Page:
We’ve been struggling the last few days with some minor illnesses with our eleven month old, Eli. He had some infections in his diaper for a while (which we just got treated) but now he’s been running a 102 fever for the last few days. I’m sure to all the other parents out there you’re probably thinking, ‘Oh, just a 102 fever?? That’s no biggie!’ And I’ve been reading some things about fevers and it’s probably not a big deal. He’s still active and alert. He smiles and plays after the fever medicine sets in. It’s just that when it’s your first child and he’s been crying and miserable for the last four days you can imagine we’re just a little bit concerned.

I think part of our worry stems from the fact that we’re in Indonesia, a foreign country. If we were in the States we could call our parents, get reassurance from various places, or run to Walgreens and pick up what we need. But here, there is no Walgreens pharmacy. We can’t readily call or talk to people. We’re mostly on our own. And because it’s a foreign country we have to worry about other things like malaria, or dengue, viral infections, or any other random thing we’ve encountered here. Simply because it’s Indonesia the risk and fear factor goes up a a bit. It’s just a fever, but because it’s Indonesia it could be anything.

I admit it’s been hard to trust God with some of this. We’ve been feeling the pull to come back to the States and trying hard to fight against that pull. But when our little guy is sick, and we know the right medicine and treatment exists in America, it’s hard to work up the excitement to be here. We struggle with that from time to time. Right now we’re struggling with it a lot. We need God to fight our battles for us. We’re trusting Him for healing. Healing for Eli, yes, but healing for us too and our attitudes and that He would get us through these trials.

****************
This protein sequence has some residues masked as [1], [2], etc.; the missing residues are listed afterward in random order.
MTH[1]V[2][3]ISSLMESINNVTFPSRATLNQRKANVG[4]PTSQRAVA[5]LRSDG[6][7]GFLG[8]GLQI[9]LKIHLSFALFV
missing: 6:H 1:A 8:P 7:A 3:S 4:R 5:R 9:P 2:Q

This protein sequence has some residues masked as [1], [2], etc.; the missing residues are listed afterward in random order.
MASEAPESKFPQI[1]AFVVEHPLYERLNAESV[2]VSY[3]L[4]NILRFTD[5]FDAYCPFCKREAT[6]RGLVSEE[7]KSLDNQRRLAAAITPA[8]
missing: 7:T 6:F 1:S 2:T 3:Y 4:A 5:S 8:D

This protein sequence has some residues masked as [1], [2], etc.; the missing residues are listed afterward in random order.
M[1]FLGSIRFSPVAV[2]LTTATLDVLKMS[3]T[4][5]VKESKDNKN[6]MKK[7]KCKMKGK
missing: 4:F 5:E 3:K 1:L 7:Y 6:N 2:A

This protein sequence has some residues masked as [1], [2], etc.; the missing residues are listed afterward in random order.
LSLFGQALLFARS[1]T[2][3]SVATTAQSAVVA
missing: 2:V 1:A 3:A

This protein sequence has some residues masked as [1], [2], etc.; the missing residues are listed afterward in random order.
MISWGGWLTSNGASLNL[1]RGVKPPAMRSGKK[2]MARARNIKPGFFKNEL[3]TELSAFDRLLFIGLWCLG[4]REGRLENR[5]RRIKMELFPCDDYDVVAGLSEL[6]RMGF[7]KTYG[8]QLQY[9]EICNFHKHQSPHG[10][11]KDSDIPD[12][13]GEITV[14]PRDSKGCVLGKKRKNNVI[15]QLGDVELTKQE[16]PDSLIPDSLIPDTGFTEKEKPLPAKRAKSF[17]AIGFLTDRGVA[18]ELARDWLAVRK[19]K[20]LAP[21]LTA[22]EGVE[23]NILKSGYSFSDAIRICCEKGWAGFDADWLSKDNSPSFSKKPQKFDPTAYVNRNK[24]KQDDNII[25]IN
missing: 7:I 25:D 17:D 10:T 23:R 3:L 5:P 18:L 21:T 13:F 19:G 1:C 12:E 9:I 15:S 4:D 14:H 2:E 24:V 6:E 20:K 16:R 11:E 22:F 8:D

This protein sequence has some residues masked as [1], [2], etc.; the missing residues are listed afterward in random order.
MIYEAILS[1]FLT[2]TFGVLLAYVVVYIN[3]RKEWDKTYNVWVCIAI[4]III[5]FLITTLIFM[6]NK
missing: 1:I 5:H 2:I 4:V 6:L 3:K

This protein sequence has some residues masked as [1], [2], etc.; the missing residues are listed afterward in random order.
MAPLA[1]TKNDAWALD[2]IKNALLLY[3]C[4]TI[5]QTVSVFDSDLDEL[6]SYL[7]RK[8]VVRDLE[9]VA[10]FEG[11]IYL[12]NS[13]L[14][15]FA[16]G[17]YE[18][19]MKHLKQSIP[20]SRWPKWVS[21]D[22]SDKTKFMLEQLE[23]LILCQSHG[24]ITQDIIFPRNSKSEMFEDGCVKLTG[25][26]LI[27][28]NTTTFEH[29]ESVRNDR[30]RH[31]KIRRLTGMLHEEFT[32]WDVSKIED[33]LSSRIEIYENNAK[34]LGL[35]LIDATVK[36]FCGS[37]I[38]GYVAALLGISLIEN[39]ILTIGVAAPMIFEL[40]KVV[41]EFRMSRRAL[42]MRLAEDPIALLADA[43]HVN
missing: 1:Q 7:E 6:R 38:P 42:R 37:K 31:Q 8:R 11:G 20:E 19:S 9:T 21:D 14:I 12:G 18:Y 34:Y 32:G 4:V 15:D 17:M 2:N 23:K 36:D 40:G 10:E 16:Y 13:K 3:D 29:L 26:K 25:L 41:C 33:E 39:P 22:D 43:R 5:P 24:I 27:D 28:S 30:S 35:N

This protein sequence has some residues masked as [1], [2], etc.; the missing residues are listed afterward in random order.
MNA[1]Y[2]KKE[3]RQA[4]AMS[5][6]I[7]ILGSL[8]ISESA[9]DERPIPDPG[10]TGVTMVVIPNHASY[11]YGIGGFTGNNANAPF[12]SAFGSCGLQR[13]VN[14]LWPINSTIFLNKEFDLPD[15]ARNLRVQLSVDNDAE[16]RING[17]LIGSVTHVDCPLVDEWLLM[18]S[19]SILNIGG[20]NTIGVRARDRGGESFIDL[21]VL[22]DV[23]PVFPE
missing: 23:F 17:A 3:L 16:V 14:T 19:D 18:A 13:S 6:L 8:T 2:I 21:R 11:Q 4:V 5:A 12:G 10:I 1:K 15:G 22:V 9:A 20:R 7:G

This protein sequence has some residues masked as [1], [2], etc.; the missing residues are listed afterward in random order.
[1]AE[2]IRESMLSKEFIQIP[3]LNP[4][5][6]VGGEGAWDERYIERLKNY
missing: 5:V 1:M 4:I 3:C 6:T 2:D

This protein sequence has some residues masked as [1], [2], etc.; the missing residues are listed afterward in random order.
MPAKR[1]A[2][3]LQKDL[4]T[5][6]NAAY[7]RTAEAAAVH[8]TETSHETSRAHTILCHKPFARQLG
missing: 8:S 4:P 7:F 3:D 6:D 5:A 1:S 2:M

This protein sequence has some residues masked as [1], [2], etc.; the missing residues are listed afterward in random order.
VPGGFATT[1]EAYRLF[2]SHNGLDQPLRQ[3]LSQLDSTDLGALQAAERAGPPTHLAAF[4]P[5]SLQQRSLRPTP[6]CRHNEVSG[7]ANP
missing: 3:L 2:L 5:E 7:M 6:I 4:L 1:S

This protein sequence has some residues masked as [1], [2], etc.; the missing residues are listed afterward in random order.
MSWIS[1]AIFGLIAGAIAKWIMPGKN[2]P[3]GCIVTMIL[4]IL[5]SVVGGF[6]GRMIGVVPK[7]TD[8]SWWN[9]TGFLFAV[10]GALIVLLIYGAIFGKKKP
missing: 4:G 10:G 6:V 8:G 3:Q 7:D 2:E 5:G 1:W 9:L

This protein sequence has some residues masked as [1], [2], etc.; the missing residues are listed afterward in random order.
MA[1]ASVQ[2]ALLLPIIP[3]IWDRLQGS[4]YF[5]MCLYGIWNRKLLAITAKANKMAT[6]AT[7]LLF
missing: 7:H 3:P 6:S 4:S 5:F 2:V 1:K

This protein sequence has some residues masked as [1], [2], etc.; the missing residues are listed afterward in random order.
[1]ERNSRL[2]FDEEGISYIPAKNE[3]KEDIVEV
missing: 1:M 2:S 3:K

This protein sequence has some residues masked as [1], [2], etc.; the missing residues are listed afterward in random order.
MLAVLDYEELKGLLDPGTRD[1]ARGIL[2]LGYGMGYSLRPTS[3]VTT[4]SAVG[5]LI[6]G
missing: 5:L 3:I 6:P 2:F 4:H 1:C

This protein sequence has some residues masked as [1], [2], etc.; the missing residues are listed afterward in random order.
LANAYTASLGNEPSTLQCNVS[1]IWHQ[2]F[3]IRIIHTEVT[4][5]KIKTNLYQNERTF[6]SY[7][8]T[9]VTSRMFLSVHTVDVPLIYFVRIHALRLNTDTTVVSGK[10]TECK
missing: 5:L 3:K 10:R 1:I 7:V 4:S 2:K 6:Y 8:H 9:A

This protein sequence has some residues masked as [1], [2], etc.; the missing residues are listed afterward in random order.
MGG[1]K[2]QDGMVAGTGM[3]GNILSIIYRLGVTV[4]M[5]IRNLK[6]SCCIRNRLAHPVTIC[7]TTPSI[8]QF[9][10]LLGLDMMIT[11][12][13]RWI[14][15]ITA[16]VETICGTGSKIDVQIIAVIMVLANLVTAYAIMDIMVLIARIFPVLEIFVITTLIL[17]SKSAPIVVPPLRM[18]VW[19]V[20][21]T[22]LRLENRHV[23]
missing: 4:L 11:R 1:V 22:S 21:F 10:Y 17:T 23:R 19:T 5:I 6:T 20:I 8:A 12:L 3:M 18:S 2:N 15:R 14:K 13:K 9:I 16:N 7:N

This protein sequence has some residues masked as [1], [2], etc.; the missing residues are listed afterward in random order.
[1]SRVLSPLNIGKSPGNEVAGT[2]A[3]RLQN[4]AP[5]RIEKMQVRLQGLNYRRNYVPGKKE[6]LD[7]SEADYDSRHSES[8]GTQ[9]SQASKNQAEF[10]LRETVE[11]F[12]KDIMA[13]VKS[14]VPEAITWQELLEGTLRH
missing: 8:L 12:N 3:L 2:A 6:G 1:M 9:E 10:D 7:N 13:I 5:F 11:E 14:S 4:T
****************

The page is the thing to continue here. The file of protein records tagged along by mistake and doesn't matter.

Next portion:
“Lord give us new attitudes today. Help us to trust you with the unknown. Amen”

It’s been a really exciting last three weeks as we’ve welcomed our new baby into our lives. He’s been a super sweet baby so far. Kim and I keep bracing ourselves for when the hard stuff comes.

Everybody always says that when you have a child your life will change. To that I would say that my life has ALREADY changed. Being able to watch my baby come into the world and the role that I was able to play was a changing experience for me. I wrote about this in my journal recently and I think that so far the brief time we had in the hospital was more life changing than the time we’ve had since then. It’s hard to explain but witnessing my child come into the world was just awesome. I’m sure as time goes along truly our life will take on new parameters, schedules, etc. Our thoughts and truly our life will change at that point. But so far just taking care of a newborn hasn’t been that bad. I can’t speak for Kim, but that’s my perspective.

I took some more photos of baby Eli recently. One in particular was kind of fun to shoot. I used a candle and a long shutter speed to create a fire or halo effect around his head. Take a look!